by Scott Brown, ML&SA Executive Director

 Septic_PumperAttempting to address the fact that Michigan remains the only state in the union without a uniform code governing the design, installation, and maintenance of septic tanks, Washtenaw County state Rep. Gretchen Driskell, D-Saline, and Rep. Julie Plawecki, D-Dearborn Heights, recently introduced two bills in the Michigan House of Representative that would establish state regulation of the failure prone residential waste water management systems.

 Michigan House of Representatives Bill 5732 would establish the statewide septic tank regulation program; and House Bill 5733 would provide funding to implement the program. Even though one of the co-sponsors of the legislation, Rep. Julie Plawecki, recently passed away while hiking with her family in Oregon, it appears that there is enough interest and support on the part of the other co-sponsors to continue the important legislative initiative.

 Michigan Lake and Stream Associations views the proposed legislation as a common sense driven opportunity to finally place reasonable regulations on largely unmonitored and unregulated residential septic systems that are a major source of water pollution in Michigan. Michigan has about 1.3 million septic tanks that serve nearly one-third of all homes in the state. On an average day, state residents flush 264 million gallons of waste water into septic tanks, according to state government data. At any given time, about 10 percent, or 130,000 of the septic tanks in the state are known to be in disrepair, frequently serving as a major source of pollution in the form of raw sewage that winds up in our inland lakes, streams, rivers, and groundwater aquifers that supply drinking water wells.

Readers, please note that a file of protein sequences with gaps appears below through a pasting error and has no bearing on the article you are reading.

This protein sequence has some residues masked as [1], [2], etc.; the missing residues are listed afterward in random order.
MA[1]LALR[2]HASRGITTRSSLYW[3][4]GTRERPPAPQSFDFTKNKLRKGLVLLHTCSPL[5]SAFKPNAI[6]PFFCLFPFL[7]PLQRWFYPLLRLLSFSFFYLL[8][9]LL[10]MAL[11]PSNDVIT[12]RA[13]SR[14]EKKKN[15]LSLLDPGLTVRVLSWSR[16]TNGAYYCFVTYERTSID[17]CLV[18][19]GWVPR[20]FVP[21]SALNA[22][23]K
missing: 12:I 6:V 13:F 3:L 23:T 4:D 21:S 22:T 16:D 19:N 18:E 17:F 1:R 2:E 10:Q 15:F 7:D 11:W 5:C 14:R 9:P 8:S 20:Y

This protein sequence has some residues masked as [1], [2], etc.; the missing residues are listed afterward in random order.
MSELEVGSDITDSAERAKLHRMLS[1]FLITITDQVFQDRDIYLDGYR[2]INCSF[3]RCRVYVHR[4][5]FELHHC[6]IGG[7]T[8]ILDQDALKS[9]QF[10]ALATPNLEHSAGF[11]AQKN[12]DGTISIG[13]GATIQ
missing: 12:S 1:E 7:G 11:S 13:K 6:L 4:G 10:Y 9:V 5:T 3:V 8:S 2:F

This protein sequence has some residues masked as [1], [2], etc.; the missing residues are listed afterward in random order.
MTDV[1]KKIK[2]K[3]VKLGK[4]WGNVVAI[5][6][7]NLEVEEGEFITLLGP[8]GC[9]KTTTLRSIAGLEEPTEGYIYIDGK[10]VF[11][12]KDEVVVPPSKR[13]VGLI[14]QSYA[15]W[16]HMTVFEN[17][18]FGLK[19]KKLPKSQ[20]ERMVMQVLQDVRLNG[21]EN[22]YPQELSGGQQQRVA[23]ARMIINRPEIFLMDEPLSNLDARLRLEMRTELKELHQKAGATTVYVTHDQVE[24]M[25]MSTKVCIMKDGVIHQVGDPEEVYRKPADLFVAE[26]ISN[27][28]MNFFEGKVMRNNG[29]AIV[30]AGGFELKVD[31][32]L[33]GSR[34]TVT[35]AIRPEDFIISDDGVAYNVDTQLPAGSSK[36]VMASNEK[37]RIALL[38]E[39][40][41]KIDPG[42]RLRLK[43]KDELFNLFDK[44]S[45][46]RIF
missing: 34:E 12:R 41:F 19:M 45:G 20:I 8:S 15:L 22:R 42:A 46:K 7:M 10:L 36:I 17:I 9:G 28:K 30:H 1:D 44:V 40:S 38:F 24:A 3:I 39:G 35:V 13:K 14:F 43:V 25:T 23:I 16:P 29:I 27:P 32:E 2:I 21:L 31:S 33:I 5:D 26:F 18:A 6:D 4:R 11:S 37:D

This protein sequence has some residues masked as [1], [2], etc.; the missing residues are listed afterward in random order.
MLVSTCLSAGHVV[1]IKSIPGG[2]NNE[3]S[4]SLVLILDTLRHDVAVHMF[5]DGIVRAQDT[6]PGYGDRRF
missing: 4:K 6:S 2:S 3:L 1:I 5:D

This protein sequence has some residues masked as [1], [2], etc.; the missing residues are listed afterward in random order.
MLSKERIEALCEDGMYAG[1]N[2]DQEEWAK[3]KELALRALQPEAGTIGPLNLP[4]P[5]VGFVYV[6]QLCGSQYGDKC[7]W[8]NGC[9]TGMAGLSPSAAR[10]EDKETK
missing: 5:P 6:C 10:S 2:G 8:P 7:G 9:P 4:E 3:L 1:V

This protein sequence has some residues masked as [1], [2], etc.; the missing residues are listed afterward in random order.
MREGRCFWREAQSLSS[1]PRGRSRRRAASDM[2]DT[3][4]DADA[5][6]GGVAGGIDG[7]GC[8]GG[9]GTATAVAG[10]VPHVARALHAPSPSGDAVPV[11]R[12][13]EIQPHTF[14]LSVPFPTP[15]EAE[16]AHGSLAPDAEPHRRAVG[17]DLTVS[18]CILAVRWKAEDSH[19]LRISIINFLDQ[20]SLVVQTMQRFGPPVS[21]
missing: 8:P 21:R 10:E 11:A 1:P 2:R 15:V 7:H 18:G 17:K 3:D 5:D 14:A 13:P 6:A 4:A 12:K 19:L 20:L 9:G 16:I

The importance of the legislation is also emphasized by the fact that the Michigan Supreme Court has ruled that local governments are ultimately responsible for absorbing the high cost of managing and cleaning up water pollution caused by failing residential waste water management systems within their jurisdictions. Yet, even in light of this fact, only eleven of Michigan’s 83 counties (13%) have passed local regulations requiring recurring septic tank inspections and maintenance. Various advocacy groups throughout Michigan representing local units of government, real estate agents as well as the septic tank industry have expressed support for the establishment of a statewide septic code that would serve to protect our inland lakes, streams, rivers and groundwater aquifers from the debilitating influences of raw sewage.

 Michigan Lake and Stream Associations views the legislation proposed by Rep. Driskell, and Rep. Plawecki as a pragmatic, cost conscious effort to remedy a serious problem that has been haunting Michigan for decades. We have to ask – how can Michigan, so blessed with awe inspiring freshwater resources, be the only state in America to have allowed such a major source of water pollution to continue unabated? In our view, the fact that failing septic systems have been allowed to continue to pollute our waters for so long is a shameful state of affairs that ultimately reflects poorly on every citizen in Michigan. Please, contact your state representative now to express your support for this reasonable and cost-effective solution to a problem that should have been addressed many years ago.

 If you are unsure of how to contact your respective state representative, please visit the Michigan House of Representative’s “find a representative” web tool at  http://house.michigan.gov/mhrpublic/ .  To download a copy of House Bill 5732, click here; to download a copy of House Bill 5733, click here .

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